While I wouldn’t advise this option for travelers with a lot of luggage, or anyone packin’ a lot of valuables (i.e. camera equipment, laptop, etc.), it’s definitely a great option for backpackers looking to stretch their budget.


The trick to reaching Bwindi by bus (safely and efficiently) is knowing which part of the park you’ll be visiting and selecting a route that gets you as close to it as possible, with as few transfers as possible. Once you’ve reached your final bus stop you can arrange for a cheap motorbike taxi (called a boda-boda) to get you to your accommodation.


By Air


There are two airstrips near Bwindi Impenetrable National Park are Kihihi and Kisoro, and daily flights (although limited) are available to both.


The Kihihi airstrip serves Bwindi’s northern sector (Buhoma), while Kisoro serves the park’s southern sectors (Nkuringo and Rushuga).


Either airstrip can be used to reach the eastern Ruhija sector, although Kisoro is marginally closer.


Flights to these airstrips from Entebbe range from 1 hour to 1.5 hours and cost around $250 each way.


It’s important to note that both airstrips are located just outside of Bwindi, so you’ll still have to endure a little bit of driving. Transfers to the park can range anywhere from a 1.5 to 3.5-hours depending on where you land and where you need to get to.


To browse flight options and pricing you can check AeroLink Uganda.




My advice? Avoid the long drives and costly flights by breaking up the journey to Bwindi with some other Must-Do Wild Experiences in Uganda . . . Like a classic safari in Queen Elizebeth National Park or chimpanzee trekking in Kibale National Park.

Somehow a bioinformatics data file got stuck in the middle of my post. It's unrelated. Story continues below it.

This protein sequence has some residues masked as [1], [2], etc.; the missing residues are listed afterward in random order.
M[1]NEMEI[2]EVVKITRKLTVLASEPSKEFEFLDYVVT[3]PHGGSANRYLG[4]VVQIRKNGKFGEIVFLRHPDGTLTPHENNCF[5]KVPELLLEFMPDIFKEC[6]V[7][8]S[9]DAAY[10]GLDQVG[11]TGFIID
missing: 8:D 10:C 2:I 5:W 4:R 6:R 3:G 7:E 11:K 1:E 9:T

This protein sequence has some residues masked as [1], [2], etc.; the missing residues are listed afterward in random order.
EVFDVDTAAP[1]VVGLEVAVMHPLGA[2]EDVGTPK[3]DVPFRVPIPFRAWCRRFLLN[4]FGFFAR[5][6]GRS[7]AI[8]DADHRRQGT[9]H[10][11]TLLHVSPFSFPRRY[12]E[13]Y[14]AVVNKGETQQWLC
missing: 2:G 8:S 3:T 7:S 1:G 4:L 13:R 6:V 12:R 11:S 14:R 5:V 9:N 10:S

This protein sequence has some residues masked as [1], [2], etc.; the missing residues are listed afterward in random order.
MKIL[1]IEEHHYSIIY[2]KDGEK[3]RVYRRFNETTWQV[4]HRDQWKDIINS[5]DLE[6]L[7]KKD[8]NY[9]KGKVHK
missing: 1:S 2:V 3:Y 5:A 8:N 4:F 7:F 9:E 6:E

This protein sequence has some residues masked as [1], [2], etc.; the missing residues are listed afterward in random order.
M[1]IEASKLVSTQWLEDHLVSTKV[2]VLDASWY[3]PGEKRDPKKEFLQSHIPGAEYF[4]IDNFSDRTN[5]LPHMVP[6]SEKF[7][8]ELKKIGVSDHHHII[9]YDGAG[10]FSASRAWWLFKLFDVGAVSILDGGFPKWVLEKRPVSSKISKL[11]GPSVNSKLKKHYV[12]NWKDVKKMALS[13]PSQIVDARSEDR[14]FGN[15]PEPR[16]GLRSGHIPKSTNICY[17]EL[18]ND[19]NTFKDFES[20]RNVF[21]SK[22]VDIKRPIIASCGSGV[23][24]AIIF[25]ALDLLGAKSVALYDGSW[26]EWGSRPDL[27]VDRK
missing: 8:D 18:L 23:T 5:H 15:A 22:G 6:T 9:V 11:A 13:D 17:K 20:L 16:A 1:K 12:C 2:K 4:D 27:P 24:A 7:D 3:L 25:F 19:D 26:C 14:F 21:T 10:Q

Close up of mountain gorilla eyes in Bwindi Impenetrable Forest.




As mentioned, there’s a limited number of gorilla trekking permits available per day (so be sure to reserve your permit(s) early). This is especially important for those planning to travel to Bwindi during peak trekking periods: June – August and December – February.


Here are the different ways you can go about booking your permit:


OPTION 1: Book directly through Uganda Wildlife Authority.


To do this, you can either visit their headquarters in Kampala (which is probably not an option unless you live locally or know someone who does) or contact UWA’s reservation office by email.


Simply start by inquiring about permit availability for your desired gorilla trekking date(s). If the exact date(s) you want aren’t available UWA will provide you with the closest available dates.


If you make a booking electronically you’ll be required to pay via bank transfer. If you go this route be sure you immediately send UWA a copy of the transaction receipt (by fax or email) to ensure your permit is booked.


OPTION 2: Have a local tour operator and/or travel agent complete the booking for you.


You know, someone like our friend David – yes he’s your friend now too – and his tour company Gorilla Tracking Safaris.


Keep in mind that most tour operators and travel agents will charge you a booking fee to do this (anywhere from $25 to $60 per permit).


OPTION 3: Request your accommodation to do it for you.


If you already have your lodge lined up, or even just one in mind, ask if they can reserve a gorilla trekking permit on your behalf. Most of the mid-range to luxury lodges will take care this at no additional cost, while others will just do the legwork of outsourcing to the folks mentioned in Option 2.


Note that these same options also apply when booking trekking permits for Mgahinga Gorilla National Park.